But there are gaps in our knowledge. I mean, there are things that a year from now, certainly maybe two years, we’ll say, oh my god, we didn’t know that fact. If we would have known that fact, that would have explained a lot, and we’re still trying to discover those things. So, getting the data and studying these things is still really, really important, because we don’t have a clear picture. A lot of people think they do. I don’t think I do, but a lot of people think they do, and that’s an important question. We also don’t know how long immunity lasts.
Bethany: It will be heartbreaking, right? In retrospect, we’ll be able to look back, as you just said, and pinpoint that thing that if only we had known, we could have been better.
Andy Slavitt: Not only will it be heartbreaking, we will blame the scientists. We will blame people for not knowing. We will blame people for being, “wrong.” It is our habit.
Bethany: Is that because, more broadly, we’ve become a society that expects science to have answers it can’t possibly have, and in perhaps a broader sense than the COVID sense?
Andy Slavitt: It’s a first-world mentality. We’re rich. We expect that technological innovations should cause us not to have to deal with any inconveniences. Life should be getting more convenient, not less convenient. That thinking, it creeps into all of our thinking. I’m not immune from that thinking by any means. My grocery store is out of my favorite toothpaste, and I’m pissed off.
The truth is, that’s not a real clear picture of what scientists . . . Scientists are not supposed to be perfect. They’re supposed to be discovering. They’re supposed to be gathering data. They’re supposed to be doing trial and error. But when we watch them super closely, it looks like they’re making all kinds of mistakes, which is why I would tell people, step back a little bit, play a little tennis, do the things that give you some hope and spirit and joy in your life. If you watch it so closely and expect the scientists to get everything right, right at the right moment, you’re going to drive yourself crazy.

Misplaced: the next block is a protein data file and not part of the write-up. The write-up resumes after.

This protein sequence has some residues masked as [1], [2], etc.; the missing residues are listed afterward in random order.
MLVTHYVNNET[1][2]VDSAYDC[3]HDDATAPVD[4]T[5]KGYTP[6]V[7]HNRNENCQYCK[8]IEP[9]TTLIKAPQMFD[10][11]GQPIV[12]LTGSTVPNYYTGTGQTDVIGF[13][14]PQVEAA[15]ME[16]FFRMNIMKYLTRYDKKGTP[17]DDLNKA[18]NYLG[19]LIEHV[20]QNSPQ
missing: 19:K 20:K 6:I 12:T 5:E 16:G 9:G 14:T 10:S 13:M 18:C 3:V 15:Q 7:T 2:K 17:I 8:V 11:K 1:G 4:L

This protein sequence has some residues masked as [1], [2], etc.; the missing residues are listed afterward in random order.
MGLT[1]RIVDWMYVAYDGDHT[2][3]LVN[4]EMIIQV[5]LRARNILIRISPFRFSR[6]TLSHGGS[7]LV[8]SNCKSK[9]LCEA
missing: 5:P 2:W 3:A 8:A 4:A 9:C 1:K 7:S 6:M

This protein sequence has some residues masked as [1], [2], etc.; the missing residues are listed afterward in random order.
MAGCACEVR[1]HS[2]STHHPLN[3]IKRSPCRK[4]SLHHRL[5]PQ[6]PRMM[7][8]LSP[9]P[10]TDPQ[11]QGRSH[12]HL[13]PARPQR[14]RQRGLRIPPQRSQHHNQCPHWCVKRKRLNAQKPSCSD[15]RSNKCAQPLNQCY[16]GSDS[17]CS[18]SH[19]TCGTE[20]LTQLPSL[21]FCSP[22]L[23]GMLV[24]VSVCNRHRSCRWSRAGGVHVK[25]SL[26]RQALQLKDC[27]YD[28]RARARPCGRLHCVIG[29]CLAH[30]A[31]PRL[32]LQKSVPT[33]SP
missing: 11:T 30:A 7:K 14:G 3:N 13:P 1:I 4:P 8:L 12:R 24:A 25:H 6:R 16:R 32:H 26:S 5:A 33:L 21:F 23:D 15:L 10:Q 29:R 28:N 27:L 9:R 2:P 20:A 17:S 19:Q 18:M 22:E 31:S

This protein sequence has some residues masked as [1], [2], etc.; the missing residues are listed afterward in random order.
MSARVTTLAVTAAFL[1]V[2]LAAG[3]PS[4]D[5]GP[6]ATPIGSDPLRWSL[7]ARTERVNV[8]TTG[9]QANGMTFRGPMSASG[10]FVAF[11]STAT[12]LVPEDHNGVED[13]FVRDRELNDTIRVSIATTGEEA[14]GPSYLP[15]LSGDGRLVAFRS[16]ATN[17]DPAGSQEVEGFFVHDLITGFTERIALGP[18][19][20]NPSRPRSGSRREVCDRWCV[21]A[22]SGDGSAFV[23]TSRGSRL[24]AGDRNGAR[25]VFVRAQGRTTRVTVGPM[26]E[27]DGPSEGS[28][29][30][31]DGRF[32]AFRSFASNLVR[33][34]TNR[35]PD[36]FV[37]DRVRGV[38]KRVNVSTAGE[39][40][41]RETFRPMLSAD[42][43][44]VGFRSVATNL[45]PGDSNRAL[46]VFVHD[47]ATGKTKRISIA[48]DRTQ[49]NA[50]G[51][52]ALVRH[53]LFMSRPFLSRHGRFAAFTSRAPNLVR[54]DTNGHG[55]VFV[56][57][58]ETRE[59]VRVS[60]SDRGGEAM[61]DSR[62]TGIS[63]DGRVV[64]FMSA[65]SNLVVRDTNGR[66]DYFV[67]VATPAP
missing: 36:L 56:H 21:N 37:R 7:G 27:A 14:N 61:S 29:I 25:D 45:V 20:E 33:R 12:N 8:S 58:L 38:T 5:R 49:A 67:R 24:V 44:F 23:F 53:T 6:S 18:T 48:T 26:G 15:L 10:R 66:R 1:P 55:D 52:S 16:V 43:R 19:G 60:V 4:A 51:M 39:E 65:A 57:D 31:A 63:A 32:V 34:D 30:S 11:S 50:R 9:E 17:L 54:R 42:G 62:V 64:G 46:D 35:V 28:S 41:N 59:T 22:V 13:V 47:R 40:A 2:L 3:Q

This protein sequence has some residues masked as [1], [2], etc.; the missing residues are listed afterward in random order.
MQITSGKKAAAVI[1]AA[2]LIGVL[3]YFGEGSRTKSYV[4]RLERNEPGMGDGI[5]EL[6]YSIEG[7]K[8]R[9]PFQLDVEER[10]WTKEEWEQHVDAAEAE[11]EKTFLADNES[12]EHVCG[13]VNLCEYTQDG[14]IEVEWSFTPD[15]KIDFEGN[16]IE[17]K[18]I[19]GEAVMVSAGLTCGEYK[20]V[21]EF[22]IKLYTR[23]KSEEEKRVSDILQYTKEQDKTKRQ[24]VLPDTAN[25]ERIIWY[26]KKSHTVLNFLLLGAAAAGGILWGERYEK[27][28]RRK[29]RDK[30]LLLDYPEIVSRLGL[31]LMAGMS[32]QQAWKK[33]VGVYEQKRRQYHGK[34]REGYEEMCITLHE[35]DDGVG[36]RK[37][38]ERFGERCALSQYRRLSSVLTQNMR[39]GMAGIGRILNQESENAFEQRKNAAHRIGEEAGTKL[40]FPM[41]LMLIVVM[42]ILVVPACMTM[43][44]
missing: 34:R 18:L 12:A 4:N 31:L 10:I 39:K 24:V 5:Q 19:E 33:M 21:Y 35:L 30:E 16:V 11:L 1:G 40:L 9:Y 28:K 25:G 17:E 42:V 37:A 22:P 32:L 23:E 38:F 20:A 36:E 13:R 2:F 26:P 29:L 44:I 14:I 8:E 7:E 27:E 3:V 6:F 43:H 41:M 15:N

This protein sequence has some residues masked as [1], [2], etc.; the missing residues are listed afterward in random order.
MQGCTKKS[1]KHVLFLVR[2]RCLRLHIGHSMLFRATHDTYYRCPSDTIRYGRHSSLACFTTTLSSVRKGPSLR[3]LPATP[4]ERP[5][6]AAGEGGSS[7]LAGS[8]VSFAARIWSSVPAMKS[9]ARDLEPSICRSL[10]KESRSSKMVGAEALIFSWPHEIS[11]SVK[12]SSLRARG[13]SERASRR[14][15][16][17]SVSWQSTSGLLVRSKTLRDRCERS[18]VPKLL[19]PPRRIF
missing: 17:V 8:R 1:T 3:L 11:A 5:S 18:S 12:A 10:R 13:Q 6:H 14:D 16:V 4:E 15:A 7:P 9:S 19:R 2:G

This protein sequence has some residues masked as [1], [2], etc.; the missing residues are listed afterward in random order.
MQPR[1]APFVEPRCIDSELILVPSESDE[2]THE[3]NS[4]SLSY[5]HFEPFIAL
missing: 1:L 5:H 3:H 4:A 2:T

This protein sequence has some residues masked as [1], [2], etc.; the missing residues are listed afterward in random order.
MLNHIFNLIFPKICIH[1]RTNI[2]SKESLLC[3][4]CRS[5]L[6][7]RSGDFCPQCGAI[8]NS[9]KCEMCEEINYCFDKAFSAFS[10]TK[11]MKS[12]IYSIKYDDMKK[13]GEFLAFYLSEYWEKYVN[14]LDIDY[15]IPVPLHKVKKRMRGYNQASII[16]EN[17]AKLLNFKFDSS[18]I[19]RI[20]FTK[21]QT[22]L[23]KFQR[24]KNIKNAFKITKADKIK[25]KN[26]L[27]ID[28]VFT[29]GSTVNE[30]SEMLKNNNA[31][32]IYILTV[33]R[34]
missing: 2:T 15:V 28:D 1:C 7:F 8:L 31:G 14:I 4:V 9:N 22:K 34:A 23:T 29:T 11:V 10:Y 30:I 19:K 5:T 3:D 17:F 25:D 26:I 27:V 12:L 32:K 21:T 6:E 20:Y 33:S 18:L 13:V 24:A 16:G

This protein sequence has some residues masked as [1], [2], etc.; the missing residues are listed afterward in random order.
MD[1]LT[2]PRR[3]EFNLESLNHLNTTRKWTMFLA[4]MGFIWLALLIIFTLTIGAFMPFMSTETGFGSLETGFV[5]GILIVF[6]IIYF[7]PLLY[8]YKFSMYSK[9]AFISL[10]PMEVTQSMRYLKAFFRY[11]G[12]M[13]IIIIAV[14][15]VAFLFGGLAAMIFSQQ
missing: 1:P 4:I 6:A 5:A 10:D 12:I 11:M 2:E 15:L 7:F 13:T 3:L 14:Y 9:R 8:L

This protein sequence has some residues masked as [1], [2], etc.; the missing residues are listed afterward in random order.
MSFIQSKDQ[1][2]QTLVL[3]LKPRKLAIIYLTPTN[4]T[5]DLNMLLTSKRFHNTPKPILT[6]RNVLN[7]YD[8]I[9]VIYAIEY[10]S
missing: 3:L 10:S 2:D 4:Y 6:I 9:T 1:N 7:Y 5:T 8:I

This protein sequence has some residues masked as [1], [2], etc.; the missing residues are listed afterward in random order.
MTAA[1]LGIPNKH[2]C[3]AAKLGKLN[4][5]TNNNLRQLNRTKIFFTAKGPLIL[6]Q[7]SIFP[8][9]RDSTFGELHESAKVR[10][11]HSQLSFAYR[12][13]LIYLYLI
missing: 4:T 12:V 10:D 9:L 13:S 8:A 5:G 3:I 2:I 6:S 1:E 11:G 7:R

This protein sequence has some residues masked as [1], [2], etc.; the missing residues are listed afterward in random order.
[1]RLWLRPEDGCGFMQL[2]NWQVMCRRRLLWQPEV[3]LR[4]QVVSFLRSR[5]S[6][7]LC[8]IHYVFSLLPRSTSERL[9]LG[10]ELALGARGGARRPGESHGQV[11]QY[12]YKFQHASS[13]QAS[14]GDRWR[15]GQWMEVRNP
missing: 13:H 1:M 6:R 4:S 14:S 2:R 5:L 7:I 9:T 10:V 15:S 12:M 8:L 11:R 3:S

Luigi: Going back to the herd immunity, if your numbers on the infection fatality rates are correct, I mean, I think they are, if you look at the number of people who died in the small towns in the epicenters of the Italian COVID disaster, they suggest an infection rate of 60-65 percent of the population. So, I’m not very hopeful of an early threshold of immunity, because at least there, it didn’t work.
Andy Slavitt: I think that’s right. That’s a very solid data point I’ve seen, which is why I say it may have to do with the structure of the community, the way people live, the structure of people’s households. How many kids do they have? Do they live in a multigenerational household, as you said? And it could be, you take that town in Italy and pop it down somewhere else, or you look at the slums in India, or you look at wherever you pick, you’d have highly different answers, probably.
Luigi: But if was true that there is a fraction of the population that is immune, as people say, that should be true, in principle, everywhere, and you shouldn’t see, in those towns in Italy, infections reaching 60 or 70 percent.
Andy Slavitt: Yes. You’re right. But it could be a matter of degree, though, is all I’m suggesting. So, it could be that some of those 65 percent, if they’d have gotten half the exposure, you would have seen it at 20 percent, and places where it’s at 20 percent, if they would have got twice the exposure, it could have been at 65 percent. Is 20 percent the right answer, or is 65 percent the right answer? It could be, in different circumstances, that most likely it will be 20, because people just don’t live in those circumstances.
But you’re absolutely right. The premise that there’s some limit that if we were all exposed to it pretty significantly . . . It’s like eating poison. You eat a little bit of poison, you may get a little bit sick. You eat a lot of poison, you get very sick. You eat a ton of poison, you’re going to die. These things are easy to feel they’re black and white. They may not be.